Child Custody During the Holidays: Who Gets the Kids for Christmas?

What Does South Carolina Say About Child Custody Around the Holidays?

If you’re in the process of getting a divorce or have already been divorced but didn’t address child custody, the holiday season can become an especially stressful period. While it’s generally advisable for a divorce order to address issues such as child custody and visitation over the holidays, the truth is that many don’t know to or don’t plan ahead for these busy times of the year.

For those that do have a custody order or custody agreement in place, the first place to look at the language of the order itself. South Carolina has a standard template for shared holidays known as Judge Brown Standard Visitation Schedule which often applies to shared custody or simple visitation.

For a variety of reasons, one or more portions of the Judge Brown Standard may not be followed in your case, so it’s important to look at your child custody agreement or custody order rather than rely on the online version (Note: this is sometimes found in your divorce order, if divorce and custody were dealt with at the same time).

Child custody dispute around the holidays leaving the child alone

Regardless of which category you fall into, there are a few tips to making sure your children are protected and develop new, positive memories for the holidays.

Steps to Having a Smoother Holiday Child Custody Schedule

  1. Review your co-parenting or visitation plan ahead of time

The vast majority of parenting decisions involving children come down to one thing: communication. Whether it’s as simple as choosing which days the kids spend with each parent or as complicated as holiday vacations around new life partners, communicating expectations early can save everyone involved from a lot of stress later.

  1. Don’t miss out on special dates in your children’s lives

While it may seem simpler to avoid confrontation with a spouse or confusion with your child, missing out on those special holidays, birthdays, or events in life is often just as problematic. Not only do you want to be there to share those moments with your child, you also want to avoid creating a pattern of missed important dates should child custody come in front of the court later.

  1. Be careful with what you say in front of children and who they spend time with

Many child custody agreements or orders have restraining orders that restrict one parent from making negative comments about the other in front of the children. Often, child custody agreements and custody orders will have a “paramour clause” as well, stating that new life partners cannot be introduced to the children without the other party’s consent.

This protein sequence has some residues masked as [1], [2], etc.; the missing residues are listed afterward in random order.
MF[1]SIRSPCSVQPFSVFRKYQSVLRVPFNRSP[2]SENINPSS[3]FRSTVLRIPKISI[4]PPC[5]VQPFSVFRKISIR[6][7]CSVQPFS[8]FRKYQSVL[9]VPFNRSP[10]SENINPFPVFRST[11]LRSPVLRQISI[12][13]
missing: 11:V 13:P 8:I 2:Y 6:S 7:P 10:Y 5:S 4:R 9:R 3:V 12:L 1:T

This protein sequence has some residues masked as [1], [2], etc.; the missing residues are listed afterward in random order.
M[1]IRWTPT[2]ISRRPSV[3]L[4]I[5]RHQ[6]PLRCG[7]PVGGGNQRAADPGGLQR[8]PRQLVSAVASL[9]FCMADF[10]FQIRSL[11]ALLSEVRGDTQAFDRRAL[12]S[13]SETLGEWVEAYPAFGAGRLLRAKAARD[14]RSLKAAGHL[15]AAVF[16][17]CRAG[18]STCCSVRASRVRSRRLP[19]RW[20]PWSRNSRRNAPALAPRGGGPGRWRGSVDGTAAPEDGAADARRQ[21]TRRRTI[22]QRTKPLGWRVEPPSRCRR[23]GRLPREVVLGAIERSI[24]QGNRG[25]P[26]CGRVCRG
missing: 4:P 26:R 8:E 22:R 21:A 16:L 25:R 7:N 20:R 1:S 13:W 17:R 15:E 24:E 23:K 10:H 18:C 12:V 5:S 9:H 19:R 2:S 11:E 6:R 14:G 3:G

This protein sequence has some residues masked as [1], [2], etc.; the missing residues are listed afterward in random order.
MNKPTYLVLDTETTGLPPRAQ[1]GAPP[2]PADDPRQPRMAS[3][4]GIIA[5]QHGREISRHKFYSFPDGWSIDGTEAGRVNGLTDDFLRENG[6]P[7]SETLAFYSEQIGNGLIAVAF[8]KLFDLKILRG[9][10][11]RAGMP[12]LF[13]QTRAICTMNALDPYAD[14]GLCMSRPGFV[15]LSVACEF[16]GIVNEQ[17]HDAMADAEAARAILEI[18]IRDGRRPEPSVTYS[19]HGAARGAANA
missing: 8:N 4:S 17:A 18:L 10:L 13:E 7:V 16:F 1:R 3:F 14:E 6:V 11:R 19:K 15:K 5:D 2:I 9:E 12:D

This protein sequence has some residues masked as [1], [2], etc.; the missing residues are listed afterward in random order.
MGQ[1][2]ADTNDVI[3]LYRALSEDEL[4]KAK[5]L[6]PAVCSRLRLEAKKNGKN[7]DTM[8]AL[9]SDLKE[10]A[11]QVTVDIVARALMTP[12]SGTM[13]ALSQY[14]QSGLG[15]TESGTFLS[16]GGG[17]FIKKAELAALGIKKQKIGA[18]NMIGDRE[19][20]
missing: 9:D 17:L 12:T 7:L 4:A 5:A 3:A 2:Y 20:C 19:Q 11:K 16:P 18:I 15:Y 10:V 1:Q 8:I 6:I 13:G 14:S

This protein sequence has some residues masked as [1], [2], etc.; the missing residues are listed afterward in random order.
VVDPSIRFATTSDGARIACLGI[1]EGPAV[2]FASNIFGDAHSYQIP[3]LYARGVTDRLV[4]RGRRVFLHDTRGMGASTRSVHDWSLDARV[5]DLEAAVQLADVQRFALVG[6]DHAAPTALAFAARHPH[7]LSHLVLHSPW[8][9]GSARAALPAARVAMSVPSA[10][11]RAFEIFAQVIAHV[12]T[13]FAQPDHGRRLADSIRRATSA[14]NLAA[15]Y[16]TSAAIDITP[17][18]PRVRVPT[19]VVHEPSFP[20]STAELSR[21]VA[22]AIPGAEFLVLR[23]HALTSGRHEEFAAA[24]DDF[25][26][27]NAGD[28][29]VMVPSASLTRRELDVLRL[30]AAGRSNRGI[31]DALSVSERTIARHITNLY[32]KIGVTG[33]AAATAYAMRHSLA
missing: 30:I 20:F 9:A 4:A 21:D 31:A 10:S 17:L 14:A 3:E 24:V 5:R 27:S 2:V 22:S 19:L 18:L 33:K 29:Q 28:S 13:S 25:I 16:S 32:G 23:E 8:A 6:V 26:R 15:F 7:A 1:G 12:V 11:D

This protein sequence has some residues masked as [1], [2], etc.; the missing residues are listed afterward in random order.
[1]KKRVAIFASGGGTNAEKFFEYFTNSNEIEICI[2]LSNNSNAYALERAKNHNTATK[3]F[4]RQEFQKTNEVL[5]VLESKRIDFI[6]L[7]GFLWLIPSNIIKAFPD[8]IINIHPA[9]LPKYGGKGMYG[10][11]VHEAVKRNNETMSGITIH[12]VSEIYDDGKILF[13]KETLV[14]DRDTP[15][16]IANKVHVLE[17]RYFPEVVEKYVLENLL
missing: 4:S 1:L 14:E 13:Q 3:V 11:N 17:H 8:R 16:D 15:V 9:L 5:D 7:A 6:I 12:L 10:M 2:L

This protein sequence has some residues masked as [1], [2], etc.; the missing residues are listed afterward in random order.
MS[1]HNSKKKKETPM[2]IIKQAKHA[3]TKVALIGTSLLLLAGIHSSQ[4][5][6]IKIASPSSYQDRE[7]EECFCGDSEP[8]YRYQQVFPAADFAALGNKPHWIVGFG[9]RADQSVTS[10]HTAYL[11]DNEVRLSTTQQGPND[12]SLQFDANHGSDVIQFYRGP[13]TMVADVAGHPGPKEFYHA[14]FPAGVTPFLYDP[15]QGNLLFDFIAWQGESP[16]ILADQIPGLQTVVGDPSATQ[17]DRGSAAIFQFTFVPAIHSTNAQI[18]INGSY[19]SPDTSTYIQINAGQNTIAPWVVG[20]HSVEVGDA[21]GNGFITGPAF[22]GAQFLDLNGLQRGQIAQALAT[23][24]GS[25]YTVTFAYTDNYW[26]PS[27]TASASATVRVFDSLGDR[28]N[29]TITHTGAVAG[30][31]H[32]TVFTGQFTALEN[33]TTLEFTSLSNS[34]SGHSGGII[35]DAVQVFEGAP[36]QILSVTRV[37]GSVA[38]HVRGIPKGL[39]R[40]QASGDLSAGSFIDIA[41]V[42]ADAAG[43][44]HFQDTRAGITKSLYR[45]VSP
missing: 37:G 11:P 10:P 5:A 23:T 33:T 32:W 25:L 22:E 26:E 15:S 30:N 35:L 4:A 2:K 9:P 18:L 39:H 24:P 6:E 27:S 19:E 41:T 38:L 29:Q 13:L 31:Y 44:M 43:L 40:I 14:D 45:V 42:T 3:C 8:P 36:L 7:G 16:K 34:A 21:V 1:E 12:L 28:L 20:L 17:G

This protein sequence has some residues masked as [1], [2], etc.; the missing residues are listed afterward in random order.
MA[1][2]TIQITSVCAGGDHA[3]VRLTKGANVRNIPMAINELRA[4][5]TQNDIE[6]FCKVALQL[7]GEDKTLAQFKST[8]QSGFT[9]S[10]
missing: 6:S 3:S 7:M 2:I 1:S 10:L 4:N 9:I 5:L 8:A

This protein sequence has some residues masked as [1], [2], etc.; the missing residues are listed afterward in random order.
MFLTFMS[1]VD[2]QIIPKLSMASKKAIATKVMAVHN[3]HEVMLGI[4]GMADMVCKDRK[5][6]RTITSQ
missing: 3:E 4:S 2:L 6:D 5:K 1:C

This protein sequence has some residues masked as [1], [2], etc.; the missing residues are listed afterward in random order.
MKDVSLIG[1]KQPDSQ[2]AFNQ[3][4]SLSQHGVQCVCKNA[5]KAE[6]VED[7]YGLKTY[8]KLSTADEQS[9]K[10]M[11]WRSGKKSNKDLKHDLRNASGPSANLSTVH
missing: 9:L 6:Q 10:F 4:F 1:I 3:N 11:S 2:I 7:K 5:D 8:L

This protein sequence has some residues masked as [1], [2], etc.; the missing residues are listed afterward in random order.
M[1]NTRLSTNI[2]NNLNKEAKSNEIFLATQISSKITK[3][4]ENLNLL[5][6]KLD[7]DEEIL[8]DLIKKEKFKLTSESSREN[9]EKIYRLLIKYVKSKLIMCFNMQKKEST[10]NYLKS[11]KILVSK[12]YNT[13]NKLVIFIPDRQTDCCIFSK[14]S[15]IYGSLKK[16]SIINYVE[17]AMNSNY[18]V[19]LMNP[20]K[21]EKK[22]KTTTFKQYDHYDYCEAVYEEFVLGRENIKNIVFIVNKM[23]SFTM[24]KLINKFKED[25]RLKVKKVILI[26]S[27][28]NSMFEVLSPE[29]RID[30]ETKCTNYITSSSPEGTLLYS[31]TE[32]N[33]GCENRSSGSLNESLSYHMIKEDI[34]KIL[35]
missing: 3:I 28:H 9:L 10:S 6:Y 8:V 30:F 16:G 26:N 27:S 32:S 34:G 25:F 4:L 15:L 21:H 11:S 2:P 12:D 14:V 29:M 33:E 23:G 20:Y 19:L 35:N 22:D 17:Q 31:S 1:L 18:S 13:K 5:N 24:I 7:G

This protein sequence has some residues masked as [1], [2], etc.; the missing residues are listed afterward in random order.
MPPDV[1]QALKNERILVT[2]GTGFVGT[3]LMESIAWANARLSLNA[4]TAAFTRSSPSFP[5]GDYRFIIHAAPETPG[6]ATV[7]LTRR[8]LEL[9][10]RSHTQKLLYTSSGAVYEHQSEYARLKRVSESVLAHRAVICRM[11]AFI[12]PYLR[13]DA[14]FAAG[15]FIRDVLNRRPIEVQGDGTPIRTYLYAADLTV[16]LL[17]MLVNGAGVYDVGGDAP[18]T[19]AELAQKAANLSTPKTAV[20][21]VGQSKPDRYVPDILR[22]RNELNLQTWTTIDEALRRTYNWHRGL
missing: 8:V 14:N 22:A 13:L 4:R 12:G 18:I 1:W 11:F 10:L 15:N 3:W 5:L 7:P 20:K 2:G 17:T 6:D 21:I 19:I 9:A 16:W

Even if you don’t believe it will get back to the other parent, this can cause confusion, stress, and (eventually) used against you if custody goes back in front of the court. This may even extend to telling your family and friends to avoid the conversation of your ongoing divorce or former spouse while the children are present.

  1. Consider shared holidays or virtual holiday parenting time

While this requires both parents to be amicable and isn’t suitable for every situation, shared holidays can provide a much smoother transition for children as they grow accustomed to a new divorce.

Whether it’s maintaining old holiday traditions or just making sure that the children get to experience the special day with both parents via Zoom, a scheduled and structured plan to share certain hours can remind children that they are loved by both parents despite not being able to spend the whole day together. This can range from a Thanksgiving breakfast between former spouses and children to a Christmas night movie tradition over Zoom, as long as it’s planned and maintains boundaries for both sides.

What if the other side isn’t following the Custody Order or Child Custody Agreement?

If your former spouse isn’t complying with a custody Order, you may be able to file a motion known as a Rule to Show Cause. A Rule to Show Cause (RTSC) essentially drags both parties in front of the court to establish whether an Order was violated and, if so, was there sufficient reason to do so.

If you don’t have an Order, but rather an agreement that is either by mutual understanding or something as informal as text, a RTSC is not appropriate. Instead, it may be time to consider filing for the Court to establish a new custody Order. Once an Order is signed off on by the Court, your protections and your children’s protection become far more enforceable.

Contact Sentinel Law

If you’re concerned about enforcing your parenting time for the holidays and live in Spartanburg or Greenville, don’t hesitate to reach out. At Sentinel Law Firm, our experienced attorneys work hard to help our clients protect their rights. To learn more, reach out today to talk about your case.

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